What are the pros and cons of investing in the stock market? Historically, the stock market has delivered generous returns to investors over time, but stock markets also go down, presenting investors with the possibility for both profits and loss; for risk and return.
- Investing in the stock market can offer several benefits, including the potential to earn dividends or an average annualized return of 10%.
- However, the stock market can be volatile, meaning returns are never guaranteed.
- You can decrease your investment risk by diversifying your portfolio based on your financial goals.
Stock Investing Pros and Cons
Grow with economy
Stay ahead of inflation
Easy to buy and sell
Risk losing it all
Takes time to research
Emotional ups and downs
5 Benefits of Stock Investing
Stock investment offers plenty of benefits:
- Takes advantage of a growing economy: As the economy grows, so do corporate earnings. That's because economic growth creates jobs, which creates income, which creates sales. The fatter the paycheck, the greater the boost to consumer demand, which drives more revenues into companies' cash registers. It helps to understand the phases of the business cycle—expansion, peak, contraction, and trough.
- Best way to stay ahead of inflation: Historically, stocks have averaged an annualized return of 10%. That's better than the average annualized inflation rate. It does mean you must have a longer time horizon. That way, you can buy and hold even if the value temporarily drops.
- Easy to buy: The stock market makes it easy to buy shares of companies. You can purchase them through a broker, a financial planner, or online. Once you've set up an account, you can buy stocks in minutes. Some online brokers such as Robinhood let you buy and sell stocks commission-free.
- Make money in two ways: Most investors intend to buy low and then sell high. They invest in fast-growing companies that appreciate in value. That's attractive to both day traders and buy-and-hold investors. The first group hopes to take advantage of short-term trends, while the latter expect to see the company's earnings and stock price grow over time. They both believe their stock-picking skills allow them to outperform the market. Other investors prefer a regular stream of cash. They purchase stocks of companies that pay dividends. Those companies grow at a moderate rate.
- Easy to sell: The stock market allows you to sell your stock at any time. Economists use the term "liquid" to mean you can turn your shares into cash quickly and with low transaction costs. That's important if you suddenly need your money in a hurry. Since prices are volatile, you run the risk of being forced to take a loss.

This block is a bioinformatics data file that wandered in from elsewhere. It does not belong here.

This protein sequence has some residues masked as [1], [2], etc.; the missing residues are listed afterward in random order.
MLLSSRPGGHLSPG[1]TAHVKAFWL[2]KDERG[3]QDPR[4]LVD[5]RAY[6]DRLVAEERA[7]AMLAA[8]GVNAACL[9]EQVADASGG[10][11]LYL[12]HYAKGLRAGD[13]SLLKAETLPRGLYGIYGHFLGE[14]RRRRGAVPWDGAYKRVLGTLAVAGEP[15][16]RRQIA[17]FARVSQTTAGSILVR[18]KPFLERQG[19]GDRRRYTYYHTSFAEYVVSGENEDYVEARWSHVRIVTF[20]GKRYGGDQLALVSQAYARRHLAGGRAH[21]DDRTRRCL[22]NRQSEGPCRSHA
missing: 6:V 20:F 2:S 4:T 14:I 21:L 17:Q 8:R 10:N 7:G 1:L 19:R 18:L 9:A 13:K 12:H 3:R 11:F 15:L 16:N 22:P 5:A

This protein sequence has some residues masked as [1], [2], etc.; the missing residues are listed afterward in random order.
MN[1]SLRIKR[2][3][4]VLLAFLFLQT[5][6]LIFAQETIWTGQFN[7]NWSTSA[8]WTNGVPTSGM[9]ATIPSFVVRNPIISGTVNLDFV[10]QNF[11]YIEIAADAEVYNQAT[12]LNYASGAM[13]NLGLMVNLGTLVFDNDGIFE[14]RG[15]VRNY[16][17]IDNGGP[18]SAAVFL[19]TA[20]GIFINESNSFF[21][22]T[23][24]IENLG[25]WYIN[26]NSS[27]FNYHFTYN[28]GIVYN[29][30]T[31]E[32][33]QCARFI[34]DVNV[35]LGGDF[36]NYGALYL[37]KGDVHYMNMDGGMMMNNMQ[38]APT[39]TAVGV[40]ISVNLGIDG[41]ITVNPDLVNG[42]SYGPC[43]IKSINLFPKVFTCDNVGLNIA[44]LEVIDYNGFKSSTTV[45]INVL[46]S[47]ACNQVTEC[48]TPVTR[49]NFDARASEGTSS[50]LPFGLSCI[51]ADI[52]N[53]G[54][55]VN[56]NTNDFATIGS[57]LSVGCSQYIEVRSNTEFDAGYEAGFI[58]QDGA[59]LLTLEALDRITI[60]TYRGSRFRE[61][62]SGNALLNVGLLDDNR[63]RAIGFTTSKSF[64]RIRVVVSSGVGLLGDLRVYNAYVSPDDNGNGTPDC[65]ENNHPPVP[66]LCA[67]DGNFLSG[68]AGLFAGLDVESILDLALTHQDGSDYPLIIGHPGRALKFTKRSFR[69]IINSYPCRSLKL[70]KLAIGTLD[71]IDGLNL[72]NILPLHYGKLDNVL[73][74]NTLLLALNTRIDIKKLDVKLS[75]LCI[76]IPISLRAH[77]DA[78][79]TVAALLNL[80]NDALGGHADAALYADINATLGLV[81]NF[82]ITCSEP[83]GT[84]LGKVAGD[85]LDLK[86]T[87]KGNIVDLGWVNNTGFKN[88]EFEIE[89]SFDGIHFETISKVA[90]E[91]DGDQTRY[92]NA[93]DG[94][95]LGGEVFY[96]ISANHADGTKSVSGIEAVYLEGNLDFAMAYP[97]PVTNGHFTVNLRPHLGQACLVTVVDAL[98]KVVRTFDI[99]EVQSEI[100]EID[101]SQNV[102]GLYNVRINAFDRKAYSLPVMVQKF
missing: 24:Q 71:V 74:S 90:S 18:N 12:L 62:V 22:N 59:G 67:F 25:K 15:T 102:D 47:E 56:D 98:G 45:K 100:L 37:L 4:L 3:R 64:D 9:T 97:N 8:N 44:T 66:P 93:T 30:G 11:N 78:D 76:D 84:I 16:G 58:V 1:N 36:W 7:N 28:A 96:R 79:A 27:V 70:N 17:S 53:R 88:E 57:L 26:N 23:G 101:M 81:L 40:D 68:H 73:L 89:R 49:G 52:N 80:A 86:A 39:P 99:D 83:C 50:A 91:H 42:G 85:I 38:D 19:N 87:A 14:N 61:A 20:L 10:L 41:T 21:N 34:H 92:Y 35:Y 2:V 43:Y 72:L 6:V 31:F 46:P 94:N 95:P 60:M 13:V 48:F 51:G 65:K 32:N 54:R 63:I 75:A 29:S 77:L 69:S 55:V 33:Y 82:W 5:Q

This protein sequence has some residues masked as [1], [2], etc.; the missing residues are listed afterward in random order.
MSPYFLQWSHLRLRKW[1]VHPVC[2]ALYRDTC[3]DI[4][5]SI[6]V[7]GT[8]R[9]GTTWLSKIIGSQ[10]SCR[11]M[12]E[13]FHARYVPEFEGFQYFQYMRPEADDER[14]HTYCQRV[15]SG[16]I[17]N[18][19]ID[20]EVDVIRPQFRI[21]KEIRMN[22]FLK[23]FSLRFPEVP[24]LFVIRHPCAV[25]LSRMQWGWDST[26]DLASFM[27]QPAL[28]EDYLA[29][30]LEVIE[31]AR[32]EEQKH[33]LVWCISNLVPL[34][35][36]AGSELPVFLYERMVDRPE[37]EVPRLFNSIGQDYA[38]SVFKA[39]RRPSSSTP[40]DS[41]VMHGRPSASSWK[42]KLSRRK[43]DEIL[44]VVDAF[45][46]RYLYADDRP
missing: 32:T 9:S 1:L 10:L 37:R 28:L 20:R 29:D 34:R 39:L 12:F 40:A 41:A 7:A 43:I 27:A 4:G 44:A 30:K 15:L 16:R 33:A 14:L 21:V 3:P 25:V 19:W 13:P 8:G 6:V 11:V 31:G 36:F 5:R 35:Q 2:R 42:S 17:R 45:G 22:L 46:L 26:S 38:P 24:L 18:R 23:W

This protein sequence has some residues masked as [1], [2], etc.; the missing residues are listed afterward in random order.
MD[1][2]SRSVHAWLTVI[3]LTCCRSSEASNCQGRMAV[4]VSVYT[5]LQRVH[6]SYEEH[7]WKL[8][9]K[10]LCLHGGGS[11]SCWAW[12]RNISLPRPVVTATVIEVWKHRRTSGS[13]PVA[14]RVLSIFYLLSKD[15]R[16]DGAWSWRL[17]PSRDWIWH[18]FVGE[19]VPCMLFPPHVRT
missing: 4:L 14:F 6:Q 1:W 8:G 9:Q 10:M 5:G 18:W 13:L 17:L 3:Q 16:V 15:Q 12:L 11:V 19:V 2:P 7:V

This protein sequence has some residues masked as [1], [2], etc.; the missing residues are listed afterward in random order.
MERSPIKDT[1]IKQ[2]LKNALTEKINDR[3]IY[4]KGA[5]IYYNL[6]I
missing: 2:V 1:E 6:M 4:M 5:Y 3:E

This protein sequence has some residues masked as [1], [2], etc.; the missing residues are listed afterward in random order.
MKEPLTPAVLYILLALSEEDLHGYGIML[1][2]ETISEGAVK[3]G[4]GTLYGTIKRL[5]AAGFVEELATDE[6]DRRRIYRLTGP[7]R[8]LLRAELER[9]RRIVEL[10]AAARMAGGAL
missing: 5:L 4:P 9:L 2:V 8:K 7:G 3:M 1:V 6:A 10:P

Here are disadvantages to owning stocks:
- Risk: You could lose your entire investment. If a company does poorly, investors will sell, sending the stock price plummeting. When you sell, you will lose your initial investment. If you can't afford to lose your initial investment, then you should buy bonds. You get an income tax break if you lose money on your stock loss. You also have to pay capital gains taxes if you make money.
- Stockholders paid last: Preferred stockholders and bondholders/creditors get paid first if a company goes broke. But this happens only if a company goes bankrupt. A well-diversified portfolio should keep you safe if any one company goes under.
- Time: If buying stocks on your own, you must research each company to determine how profitable you think it will be before you buy its stock. You must learn how to read financial statements and annual reports and follow your company's developments in the news. You also have to monitor the stock market itself, as even the best company's price will fall in a market correction, a market crash, or bear market.
- Emotional roller coaster: Stock prices rise and fall second-by-second. Individuals tend to buy high, out of greed, and sell low, out of fear. The best thing to do is not constantly look at the price fluctuations of stocks, just be sure to check in on a regular basis.
- Professional competition: Institutional investors and professional traders have more time and knowledge to invest. They also have sophisticated trading tools, financial models, and computer systems at their disposal. Find out how to gain an advantage as an individual investor.
Diversify to Lower Investment Risk
There are ways to reduce your investment risk. Diversify:
- Investment types: A well-diversified portfolio will provide most of the benefits and fewer disadvantages than stock ownership alone. That means a mix of stocks, bonds, and commodities. Over time, it's the best way to gain the highest return at the lowest risk.
- Company sizes: That includes large cap, mid cap, and small cap companies. The term "cap" stands for capitalization. It is the total stock price times the number of shares. It's good to own different size companies because they perform differently in each phase of the business cycle.
- By location: Own companies located in the United States, Europe, Japan, and emerging markets. Diversification allows you to take advantage of growth without being vulnerable to any one stock.
- Through mutual funds: That allows you to own hundreds of stocks selected by the mutual fund manager. One easy way to diversify is through the use of index funds or index ETFs.
The Bottom Line
The Balance does not provide tax, investment, or financial services and advice. The information is being presented without consideration of the investment objectives, risk tolerance, or financial circumstances of any specific investor and might not be suitable for all investors. Past performance is not indicative of future results. Investing involves risk including the possible loss of principal.